Tips for cutting down a Christmas tree and care in Summit County |

Tips for cutting down a Christmas tree and care in Summit County

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Now that it is finally snowing and the feeling of the holidays has arrived, Friends of the Dillon Ranger District (FDRD) encourages you to come by and buy one, two — maybe five — Christmas tree permits. This year, a tree from the White River National Forest will be hosted at Rockefeller Center in New York City, and you, too, can have one.

Permits can be purchased at the Dillon Ranger District, 680 Blue River Parkway in Silverthorne, open from 8:30 a.m. to 4 p.m. We are closed for lunch from 12:30–1:30 p.m.

This year, the areas in which you can cut have expanded and you might even be able to cut behind the house. When you come in to purchase a permit, a map of the Dillon Ranger District is provided, showing the designated areas available to cut your trees. $10 cash or check will buy you a tag to wrap around the bottom of the tree while transporting. Blue spruce are the only type of tree not to cut. Blue spruce have the 2-inch or longer upright pinecone and there are not too many growing in the county anyway. So come down to the Dillon Ranger District store across from Target in Silverthorne and enjoy a lasting memory.

Below are a list of tips the FDRD has compiled for choosing a Christmas tree and care. Enjoy your holiday but stay warm, wear layers and always let someone know where you plan to travel.


There are four types of trees that are legal to cut in Summit County: Subalpine fir, Douglas fir, Engelmann spruce and Lodgepole pine. It is prohibited to cut Colorado Blue Spruce.

Your Christmas tree must not exceed 15 feet in height.

You need to leave behind 6 inches or less diameter, as close to the ground as possible.

Trim any branches from the stump left behind.

Find groups of trees and select one of the smaller ones. You have now promoted this stand of trees to grow faster and healthier.

The best tools for the job are a small handsaw and a camp shovel.

Chainsaws are not permitted for cutting trees.

You may need to clear the snow from around the base of the tree. The ground is the base, not the surface of the snow.

Remember, trees are appropriately sized for your home at a Christmas tree lot. Out in the forest, the trees seem smaller in proportion to the landscape. Before you choose a tree, measure it first.

The best tree’s branches do not snap off; test lower branches.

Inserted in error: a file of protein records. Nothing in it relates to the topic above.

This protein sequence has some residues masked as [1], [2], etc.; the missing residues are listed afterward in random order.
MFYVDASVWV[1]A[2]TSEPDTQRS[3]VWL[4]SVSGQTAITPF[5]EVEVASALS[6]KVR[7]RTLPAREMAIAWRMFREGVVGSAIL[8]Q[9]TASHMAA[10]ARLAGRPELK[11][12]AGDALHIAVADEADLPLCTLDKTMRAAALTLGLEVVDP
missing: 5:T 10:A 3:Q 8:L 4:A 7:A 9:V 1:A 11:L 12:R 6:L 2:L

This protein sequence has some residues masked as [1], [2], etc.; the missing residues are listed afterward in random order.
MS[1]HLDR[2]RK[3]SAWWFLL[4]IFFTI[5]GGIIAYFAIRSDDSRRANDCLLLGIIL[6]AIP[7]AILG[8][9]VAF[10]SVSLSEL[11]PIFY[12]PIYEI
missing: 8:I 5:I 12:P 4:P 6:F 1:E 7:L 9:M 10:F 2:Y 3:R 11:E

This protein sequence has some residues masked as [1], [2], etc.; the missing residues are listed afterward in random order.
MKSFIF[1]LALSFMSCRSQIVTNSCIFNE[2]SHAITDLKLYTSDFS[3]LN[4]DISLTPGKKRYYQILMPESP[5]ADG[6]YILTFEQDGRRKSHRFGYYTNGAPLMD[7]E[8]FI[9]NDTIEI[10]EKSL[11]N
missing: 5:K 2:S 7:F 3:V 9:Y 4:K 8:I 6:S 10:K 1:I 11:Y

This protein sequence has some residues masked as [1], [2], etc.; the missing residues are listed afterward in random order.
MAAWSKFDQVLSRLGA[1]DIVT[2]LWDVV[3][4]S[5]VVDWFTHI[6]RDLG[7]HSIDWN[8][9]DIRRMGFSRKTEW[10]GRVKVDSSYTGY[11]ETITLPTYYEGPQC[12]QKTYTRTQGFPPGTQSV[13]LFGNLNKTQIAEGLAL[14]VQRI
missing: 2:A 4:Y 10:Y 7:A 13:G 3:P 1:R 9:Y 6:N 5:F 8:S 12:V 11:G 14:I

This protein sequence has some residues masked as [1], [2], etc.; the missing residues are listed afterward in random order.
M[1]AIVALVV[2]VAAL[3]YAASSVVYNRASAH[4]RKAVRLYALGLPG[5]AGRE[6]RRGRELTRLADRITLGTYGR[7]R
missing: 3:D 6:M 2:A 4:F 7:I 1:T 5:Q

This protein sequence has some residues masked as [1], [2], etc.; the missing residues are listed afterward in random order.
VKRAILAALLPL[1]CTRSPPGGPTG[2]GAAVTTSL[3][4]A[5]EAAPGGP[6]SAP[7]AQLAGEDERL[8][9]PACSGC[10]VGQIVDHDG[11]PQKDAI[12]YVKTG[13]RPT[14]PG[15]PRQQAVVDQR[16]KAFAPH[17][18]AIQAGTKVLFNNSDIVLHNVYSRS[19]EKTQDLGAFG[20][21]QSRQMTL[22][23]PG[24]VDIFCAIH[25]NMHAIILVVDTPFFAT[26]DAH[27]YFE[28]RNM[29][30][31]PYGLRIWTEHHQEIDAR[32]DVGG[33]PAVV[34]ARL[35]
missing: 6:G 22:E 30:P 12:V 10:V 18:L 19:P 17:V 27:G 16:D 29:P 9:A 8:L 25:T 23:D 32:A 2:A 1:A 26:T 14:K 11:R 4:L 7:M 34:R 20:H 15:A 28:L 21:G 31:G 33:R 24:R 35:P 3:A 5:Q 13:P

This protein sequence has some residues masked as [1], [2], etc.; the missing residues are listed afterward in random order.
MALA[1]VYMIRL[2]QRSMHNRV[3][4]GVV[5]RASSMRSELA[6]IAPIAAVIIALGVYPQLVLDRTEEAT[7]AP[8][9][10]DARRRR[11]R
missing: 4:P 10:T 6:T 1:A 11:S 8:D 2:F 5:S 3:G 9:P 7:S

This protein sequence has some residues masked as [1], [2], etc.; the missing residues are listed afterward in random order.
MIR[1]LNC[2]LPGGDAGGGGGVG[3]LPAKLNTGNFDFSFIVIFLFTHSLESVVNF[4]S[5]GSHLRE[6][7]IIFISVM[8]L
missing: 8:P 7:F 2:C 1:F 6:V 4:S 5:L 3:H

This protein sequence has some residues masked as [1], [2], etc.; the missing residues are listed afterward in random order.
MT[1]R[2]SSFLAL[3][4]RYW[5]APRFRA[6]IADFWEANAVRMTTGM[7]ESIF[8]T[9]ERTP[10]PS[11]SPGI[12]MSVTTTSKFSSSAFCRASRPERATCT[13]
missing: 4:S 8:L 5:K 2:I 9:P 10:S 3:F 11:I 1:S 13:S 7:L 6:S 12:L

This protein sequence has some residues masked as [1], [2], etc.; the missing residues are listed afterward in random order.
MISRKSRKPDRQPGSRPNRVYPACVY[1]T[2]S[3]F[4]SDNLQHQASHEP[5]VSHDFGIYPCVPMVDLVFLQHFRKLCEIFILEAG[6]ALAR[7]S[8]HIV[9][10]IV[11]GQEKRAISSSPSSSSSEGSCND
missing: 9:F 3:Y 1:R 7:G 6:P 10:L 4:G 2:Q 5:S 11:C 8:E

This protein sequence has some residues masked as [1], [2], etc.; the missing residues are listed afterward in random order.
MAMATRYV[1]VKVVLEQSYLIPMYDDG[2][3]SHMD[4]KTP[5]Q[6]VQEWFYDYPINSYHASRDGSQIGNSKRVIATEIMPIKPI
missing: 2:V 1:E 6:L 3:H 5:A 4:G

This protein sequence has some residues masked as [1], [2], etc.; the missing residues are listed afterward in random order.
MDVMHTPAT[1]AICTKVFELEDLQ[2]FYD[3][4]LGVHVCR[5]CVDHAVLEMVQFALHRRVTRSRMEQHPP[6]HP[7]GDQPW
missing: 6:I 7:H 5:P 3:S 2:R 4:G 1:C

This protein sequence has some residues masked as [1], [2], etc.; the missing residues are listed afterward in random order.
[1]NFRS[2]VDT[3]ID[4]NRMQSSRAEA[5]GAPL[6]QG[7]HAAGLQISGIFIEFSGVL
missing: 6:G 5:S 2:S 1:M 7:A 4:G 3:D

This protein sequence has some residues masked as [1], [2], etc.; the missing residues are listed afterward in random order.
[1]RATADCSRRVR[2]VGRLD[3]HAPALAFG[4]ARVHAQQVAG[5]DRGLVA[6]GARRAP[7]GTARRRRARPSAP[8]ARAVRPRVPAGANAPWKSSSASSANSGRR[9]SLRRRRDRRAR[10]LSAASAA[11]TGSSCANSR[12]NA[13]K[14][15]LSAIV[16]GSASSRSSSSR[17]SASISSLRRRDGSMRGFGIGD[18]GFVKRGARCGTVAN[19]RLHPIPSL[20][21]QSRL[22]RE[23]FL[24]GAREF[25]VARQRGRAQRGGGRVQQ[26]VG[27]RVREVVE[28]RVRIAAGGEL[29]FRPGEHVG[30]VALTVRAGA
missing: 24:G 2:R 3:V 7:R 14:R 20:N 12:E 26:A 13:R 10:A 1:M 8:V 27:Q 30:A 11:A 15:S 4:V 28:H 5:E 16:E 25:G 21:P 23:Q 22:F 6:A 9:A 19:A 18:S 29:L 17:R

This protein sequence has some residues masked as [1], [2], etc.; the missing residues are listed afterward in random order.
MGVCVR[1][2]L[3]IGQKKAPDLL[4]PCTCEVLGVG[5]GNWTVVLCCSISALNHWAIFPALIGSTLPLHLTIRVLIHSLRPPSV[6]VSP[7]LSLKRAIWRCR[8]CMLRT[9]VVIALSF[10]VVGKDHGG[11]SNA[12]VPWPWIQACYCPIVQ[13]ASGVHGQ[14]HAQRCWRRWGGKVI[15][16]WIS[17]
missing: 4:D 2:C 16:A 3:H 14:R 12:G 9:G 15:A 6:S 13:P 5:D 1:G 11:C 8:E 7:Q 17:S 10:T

To transport your tree, wrap with some type of covering like a blanket to minimize damage on the drive home, and remember to attach your Christmas tree permit to the base of your tree before transporting.

You cannot cut a tree in wilderness areas or proposed wilderness areas, recreational areas, ski areas, campgrounds and picnic areas, near lakes and streams, in wetlands, in active commercial logging sites or within 100 feet of main roads. Parking on the shoulder of Interstate 70 is also prohibited.

Remember when going into a snowy winter environment that falling trees are always a hazard. When traveling, be aware of your surroundings and avoid patches of dead trees, as they can fall without warning. Stay out of the forest when there are strong winds. If you are in the forest and the winds kick up, head to a clearing out of reach of any trees. Do not rely on cellphones for safety, as there are many places in the national forest that have little or no coverage. Remember, your safety is your responsibility.


Cut about 1 inch off the base and place immediately in water or the tree will seal and reject water. Regular tap water will do. Check the water several times a day for the first week and at least once a day until taking it down. Your tree will soak up 800 percent more water than when the tree was growing in the forest. Increase the humidity and block furnace outlets near the tree to prevent fire. Also, check your Christmas lights for any signs of fraying or damage.

Bring the wonderful smells and bounty of the forest into your home this season. Branches can also be used on windowsills and trellises, to make wreathes, as loose carpet for garden paths and for potpourri. And a tree keeps on giving — dry the trunk and use for firewood or garden stakes.

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